Anyway, here’s one of those “precious moments”…

Summer’s last hurrah?

So we did indeed take that trip to the beach. Or should I say beaches, plural? We took advantage of a nice warm weekend and the fact that Remi didn’t need to work all weekend (was there a lunar eclipse in there too?) to give Juliette her first beach experience. So Saturday morning we set out at 7:30 a.m. to arrive at Quend at around 9:30. This is a lovely wide sandy beach in the Picardie region. Here Juliette discovered what fun it was to crawl on the sand and let the waves splash over her feet. She absolutely hated us taking her out of the water, but that may also have been because we prevented her from putting shells in her mouth. Though we were watching her closely, she managed to stuff some in there and thus followed emergency mouth prying-open operation. Luckily we got the shells out, but we’re both just wondering when the famous oral stage will end.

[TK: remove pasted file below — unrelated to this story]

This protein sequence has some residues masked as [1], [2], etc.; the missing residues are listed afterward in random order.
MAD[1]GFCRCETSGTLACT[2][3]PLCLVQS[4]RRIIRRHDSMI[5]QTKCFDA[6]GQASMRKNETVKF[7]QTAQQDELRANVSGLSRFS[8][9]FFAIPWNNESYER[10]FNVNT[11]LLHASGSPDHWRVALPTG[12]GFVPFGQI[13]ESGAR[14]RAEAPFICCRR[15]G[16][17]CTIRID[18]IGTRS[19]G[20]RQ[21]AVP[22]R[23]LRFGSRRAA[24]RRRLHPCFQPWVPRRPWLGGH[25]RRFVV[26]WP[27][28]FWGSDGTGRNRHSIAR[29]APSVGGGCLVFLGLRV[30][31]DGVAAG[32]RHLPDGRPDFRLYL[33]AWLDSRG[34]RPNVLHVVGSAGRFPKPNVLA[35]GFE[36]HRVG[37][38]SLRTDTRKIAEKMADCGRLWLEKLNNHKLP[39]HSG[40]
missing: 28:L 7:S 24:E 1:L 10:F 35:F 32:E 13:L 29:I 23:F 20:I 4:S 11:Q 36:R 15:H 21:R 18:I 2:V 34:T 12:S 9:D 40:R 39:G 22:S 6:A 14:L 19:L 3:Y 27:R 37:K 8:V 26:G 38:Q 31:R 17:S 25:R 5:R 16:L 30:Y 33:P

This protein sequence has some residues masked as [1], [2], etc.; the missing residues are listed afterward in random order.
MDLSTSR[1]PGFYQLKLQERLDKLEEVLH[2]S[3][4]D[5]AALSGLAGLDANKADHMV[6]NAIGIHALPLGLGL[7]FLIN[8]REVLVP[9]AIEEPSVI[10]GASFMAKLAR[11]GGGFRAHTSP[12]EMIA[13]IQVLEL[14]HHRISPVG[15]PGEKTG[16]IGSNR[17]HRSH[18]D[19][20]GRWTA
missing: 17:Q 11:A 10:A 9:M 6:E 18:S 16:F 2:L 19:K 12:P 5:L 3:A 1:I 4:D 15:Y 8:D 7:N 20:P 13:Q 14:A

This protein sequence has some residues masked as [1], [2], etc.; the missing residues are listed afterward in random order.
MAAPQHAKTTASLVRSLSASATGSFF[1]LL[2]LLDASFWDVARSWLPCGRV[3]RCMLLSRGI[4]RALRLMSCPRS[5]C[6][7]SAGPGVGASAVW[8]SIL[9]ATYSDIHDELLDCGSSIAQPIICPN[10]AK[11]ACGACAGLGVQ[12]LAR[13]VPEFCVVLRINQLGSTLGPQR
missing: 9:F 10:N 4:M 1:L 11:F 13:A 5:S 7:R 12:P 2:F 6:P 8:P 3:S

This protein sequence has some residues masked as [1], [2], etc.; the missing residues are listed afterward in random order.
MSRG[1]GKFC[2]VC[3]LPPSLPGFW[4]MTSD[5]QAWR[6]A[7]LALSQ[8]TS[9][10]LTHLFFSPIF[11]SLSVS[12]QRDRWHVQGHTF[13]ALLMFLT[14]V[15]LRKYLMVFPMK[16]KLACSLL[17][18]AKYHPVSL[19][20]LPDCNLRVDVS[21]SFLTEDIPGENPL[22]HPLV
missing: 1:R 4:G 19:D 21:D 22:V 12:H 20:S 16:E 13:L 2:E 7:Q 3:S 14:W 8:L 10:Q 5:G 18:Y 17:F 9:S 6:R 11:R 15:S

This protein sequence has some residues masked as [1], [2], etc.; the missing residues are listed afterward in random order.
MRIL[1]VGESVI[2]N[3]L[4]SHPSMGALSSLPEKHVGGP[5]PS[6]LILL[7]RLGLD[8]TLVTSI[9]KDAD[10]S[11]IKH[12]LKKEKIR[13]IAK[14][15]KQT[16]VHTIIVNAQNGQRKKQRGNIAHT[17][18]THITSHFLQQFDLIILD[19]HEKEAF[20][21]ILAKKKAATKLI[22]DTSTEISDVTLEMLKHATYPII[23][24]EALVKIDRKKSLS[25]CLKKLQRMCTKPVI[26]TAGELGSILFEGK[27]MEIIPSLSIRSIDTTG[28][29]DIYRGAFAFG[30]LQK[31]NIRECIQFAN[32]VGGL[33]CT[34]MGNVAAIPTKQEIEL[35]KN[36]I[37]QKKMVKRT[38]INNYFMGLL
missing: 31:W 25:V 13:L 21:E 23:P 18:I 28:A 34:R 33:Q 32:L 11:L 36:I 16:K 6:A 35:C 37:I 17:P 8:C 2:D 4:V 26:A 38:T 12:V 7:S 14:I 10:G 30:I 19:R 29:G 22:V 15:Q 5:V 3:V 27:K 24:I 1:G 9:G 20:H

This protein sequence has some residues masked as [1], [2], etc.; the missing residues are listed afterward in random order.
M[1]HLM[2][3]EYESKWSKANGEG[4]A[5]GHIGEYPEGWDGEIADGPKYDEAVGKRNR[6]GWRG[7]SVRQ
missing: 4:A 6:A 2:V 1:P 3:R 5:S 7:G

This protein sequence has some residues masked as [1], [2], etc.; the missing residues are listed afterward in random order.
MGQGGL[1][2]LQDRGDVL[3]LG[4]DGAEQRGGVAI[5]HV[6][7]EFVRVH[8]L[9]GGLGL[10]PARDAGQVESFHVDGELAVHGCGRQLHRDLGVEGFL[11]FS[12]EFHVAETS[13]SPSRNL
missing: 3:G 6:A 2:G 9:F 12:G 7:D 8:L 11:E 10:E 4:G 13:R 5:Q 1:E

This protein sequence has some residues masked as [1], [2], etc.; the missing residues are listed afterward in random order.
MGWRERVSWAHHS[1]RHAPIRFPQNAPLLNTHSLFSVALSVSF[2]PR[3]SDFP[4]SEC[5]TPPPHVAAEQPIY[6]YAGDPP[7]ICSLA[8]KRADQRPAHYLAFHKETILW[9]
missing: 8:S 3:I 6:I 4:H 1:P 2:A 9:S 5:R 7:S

That night we stayed in a bed and breakfast (chambre d’hôte) further inland that was run by an English couple. They’re very hard-working folks and have done a great job on their place. I could tell they miss their homeland a bit too. It’s not easy even when you’re in closer proximity. They served us a huge real English breakfast with baked beans and delicious sausages.

Sunday morning it was off to Cayeux-sur-Mer, a beach that has more pebbles. It was a bit tougher to walk on but it has its own charm and beauty, too. There are rows of these beach cabins where people apparently store gear or change into their swimsuits or have tea parties with their cats!

And finally we hopped down to Mers-les-Bains, a beach which has cliffs nearby and lovely architecture. We ate a nice meal there and Juliette played in the water again.